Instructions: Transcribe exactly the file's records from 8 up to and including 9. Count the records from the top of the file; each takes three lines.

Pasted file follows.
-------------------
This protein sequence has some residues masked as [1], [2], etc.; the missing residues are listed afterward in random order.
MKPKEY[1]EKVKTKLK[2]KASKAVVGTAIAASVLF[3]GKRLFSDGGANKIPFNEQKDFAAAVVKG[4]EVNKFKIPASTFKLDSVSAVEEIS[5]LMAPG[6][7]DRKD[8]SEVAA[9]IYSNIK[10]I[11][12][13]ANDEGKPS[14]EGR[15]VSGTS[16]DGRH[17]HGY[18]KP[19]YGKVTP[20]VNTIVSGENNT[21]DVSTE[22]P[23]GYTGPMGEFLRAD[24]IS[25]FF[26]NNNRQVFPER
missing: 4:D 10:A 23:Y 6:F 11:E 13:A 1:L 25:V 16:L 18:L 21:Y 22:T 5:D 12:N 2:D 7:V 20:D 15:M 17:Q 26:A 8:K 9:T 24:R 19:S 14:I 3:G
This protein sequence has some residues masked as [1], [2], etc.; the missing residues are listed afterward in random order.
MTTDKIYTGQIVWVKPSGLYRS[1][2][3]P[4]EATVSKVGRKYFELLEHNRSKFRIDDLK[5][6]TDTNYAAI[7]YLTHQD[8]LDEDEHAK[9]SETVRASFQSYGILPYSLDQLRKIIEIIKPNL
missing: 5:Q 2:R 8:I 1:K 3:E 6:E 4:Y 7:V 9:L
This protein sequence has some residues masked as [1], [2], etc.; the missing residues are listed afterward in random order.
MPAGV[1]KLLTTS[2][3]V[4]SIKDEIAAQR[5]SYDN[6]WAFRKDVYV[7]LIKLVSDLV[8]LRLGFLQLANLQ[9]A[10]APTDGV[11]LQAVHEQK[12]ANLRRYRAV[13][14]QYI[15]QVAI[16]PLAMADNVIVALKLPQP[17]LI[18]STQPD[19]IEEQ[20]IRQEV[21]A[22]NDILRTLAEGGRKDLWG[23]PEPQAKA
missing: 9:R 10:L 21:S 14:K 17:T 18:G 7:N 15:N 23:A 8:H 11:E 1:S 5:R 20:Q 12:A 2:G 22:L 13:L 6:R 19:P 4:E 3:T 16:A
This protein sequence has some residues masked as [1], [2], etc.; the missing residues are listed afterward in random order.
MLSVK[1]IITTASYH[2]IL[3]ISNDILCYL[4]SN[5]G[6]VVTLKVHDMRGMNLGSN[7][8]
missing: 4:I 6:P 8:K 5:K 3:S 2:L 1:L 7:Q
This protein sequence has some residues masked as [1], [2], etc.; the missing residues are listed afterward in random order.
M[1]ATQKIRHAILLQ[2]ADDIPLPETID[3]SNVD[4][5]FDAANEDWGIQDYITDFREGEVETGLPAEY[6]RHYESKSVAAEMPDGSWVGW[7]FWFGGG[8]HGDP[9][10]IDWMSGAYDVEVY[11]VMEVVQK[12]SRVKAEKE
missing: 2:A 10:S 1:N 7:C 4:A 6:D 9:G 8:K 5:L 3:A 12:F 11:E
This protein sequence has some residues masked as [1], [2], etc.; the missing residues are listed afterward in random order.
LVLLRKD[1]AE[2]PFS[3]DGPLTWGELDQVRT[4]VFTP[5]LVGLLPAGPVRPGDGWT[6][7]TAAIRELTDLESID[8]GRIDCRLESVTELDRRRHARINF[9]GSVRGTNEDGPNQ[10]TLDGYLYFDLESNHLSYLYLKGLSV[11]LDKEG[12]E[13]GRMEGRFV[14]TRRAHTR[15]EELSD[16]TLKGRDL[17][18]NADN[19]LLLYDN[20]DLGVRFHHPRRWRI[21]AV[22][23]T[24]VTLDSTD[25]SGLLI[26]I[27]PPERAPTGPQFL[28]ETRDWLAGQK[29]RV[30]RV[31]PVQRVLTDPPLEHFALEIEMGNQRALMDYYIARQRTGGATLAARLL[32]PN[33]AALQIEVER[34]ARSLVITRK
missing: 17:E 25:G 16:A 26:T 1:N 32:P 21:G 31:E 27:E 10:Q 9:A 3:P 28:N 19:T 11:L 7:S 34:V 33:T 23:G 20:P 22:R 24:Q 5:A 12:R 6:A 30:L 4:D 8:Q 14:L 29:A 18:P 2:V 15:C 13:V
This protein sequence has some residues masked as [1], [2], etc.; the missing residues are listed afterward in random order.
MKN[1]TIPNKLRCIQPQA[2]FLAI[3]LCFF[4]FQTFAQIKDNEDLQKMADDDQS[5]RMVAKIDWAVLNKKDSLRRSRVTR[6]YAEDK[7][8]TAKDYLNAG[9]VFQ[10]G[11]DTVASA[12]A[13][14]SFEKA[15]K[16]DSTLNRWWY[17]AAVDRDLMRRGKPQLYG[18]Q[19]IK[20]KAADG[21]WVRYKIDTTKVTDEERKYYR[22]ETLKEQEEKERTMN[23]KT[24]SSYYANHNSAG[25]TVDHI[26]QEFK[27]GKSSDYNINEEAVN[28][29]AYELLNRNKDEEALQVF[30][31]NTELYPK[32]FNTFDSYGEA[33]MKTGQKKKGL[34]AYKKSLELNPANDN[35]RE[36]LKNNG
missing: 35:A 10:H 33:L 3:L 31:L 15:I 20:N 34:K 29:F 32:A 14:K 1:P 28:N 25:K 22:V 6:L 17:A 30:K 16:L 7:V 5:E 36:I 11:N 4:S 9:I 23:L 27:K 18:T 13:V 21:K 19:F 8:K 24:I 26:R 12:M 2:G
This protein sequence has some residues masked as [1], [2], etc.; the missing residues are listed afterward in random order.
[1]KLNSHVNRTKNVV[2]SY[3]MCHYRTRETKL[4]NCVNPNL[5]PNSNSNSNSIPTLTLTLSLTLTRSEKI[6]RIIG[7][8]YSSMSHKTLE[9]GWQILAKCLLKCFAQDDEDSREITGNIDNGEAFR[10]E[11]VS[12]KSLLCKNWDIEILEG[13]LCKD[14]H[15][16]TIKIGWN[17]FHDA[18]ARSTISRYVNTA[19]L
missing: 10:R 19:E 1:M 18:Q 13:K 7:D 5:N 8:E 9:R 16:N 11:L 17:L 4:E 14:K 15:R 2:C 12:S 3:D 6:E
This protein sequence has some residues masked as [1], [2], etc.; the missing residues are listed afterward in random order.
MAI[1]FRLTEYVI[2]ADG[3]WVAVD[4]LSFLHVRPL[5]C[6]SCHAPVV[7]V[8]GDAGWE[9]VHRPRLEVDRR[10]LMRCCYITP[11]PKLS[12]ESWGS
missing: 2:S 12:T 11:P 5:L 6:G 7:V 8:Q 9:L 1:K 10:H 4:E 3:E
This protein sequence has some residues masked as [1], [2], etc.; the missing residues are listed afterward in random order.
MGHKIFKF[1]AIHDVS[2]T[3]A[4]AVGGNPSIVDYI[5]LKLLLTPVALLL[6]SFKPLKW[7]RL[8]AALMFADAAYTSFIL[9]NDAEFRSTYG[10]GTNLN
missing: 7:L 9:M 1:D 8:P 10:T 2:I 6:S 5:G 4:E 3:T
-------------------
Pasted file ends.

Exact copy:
This protein sequence has some residues masked as [1], [2], etc.; the missing residues are listed afterward in random order.
[1]KLNSHVNRTKNVV[2]SY[3]MCHYRTRETKL[4]NCVNPNL[5]PNSNSNSNSIPTLTLTLSLTLTRSEKI[6]RIIG[7][8]YSSMSHKTLE[9]GWQILAKCLLKCFAQDDEDSREITGNIDNGEAFR[10]E[11]VS[12]KSLLCKNWDIEILEG[13]LCKD[14]H[15][16]TIKIGWN[17]FHDA[18]ARSTISRYVNTA[19]L
missing: 10:R 19:E 1:M 18:Q 13:K 7:D 5:N 8:E 9:R 16:N 11:L 17:L 4:E 14:K 15:R 2:C 12:S 3:D 6:E
This protein sequence has some residues masked as [1], [2], etc.; the missing residues are listed afterward in random order.
MAI[1]FRLTEYVI[2]ADG[3]WVAVD[4]LSFLHVRPL[5]C[6]SCHAPVV[7]V[8]GDAGWE[9]VHRPRLEVDRR[10]LMRCCYITP[11]PKLS[12]ESWGS
missing: 2:S 12:T 11:P 5:L 6:G 7:V 8:Q 9:L 1:K 10:H 4:E 3:E